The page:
“From 9/11 to the Snowden leaks, stories about surveillance increasingly dominate the headlines. But surveillance is not only 'done to us' – it is something we do in everyday life. We submit to surveillance, believing we have nothing to hide. Or we try to protect our privacy or negotiate the terms under which others have access to our data. At the same time, we participate in surveillance in order to supervise children, monitor other road users, and safeguard our property. Social media allow us to keep tabs on others, as well as on ourselves. This is the culture of surveillance.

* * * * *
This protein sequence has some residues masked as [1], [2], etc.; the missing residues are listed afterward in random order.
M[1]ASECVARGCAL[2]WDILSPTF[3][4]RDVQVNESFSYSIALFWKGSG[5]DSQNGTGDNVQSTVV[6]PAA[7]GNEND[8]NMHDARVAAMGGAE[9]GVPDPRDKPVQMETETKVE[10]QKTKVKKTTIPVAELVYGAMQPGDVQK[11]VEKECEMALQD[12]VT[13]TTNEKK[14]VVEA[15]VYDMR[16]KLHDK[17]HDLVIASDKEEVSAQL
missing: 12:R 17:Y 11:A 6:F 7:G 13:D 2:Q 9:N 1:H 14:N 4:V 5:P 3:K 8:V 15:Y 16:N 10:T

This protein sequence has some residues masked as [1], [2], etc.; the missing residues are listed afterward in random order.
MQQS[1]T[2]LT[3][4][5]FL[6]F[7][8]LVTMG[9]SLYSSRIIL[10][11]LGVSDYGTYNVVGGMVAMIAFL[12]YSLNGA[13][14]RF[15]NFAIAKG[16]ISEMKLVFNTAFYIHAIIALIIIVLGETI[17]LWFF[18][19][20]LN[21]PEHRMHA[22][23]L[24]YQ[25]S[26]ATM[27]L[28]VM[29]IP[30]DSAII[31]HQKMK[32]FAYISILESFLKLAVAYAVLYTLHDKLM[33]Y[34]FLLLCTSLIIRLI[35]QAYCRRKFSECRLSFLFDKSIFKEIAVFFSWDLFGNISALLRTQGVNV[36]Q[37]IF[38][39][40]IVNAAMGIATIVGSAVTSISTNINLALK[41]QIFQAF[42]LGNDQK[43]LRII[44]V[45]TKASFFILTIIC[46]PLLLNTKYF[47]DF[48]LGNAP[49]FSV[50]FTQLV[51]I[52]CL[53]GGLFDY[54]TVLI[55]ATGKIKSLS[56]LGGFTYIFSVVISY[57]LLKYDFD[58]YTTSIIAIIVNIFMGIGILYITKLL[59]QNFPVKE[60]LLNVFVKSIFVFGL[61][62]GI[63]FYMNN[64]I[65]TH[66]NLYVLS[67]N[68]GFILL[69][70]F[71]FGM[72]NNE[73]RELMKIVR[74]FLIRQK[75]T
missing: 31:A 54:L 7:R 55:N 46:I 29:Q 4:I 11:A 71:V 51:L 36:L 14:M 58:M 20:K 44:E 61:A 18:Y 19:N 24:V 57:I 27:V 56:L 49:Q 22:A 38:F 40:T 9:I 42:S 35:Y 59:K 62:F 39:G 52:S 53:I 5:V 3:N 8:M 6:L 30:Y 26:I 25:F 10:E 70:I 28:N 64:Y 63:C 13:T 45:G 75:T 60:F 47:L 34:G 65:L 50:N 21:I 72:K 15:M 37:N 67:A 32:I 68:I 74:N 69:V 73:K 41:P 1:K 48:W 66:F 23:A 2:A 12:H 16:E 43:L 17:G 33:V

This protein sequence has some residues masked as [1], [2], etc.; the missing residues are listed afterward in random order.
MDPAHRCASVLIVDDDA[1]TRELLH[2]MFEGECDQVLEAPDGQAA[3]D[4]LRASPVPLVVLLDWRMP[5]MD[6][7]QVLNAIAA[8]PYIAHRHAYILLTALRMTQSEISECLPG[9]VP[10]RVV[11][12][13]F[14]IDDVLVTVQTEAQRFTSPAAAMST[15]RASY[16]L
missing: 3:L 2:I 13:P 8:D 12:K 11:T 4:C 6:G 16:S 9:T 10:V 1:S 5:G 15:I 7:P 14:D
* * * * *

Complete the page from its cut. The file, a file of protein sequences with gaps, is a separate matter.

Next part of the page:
This important book explores the imaginaries and practices of everyday surveillance. Its main focus is not high-tech, organized surveillance operations but our varied, mundane experiences of surveillance that range from the casual and careless to the focused and intentional. It insists that it is time to stop using Orwellian metaphors and find ones suited to twenty-first-century surveillance — from 'The Circle' or 'Black Mirror.' “
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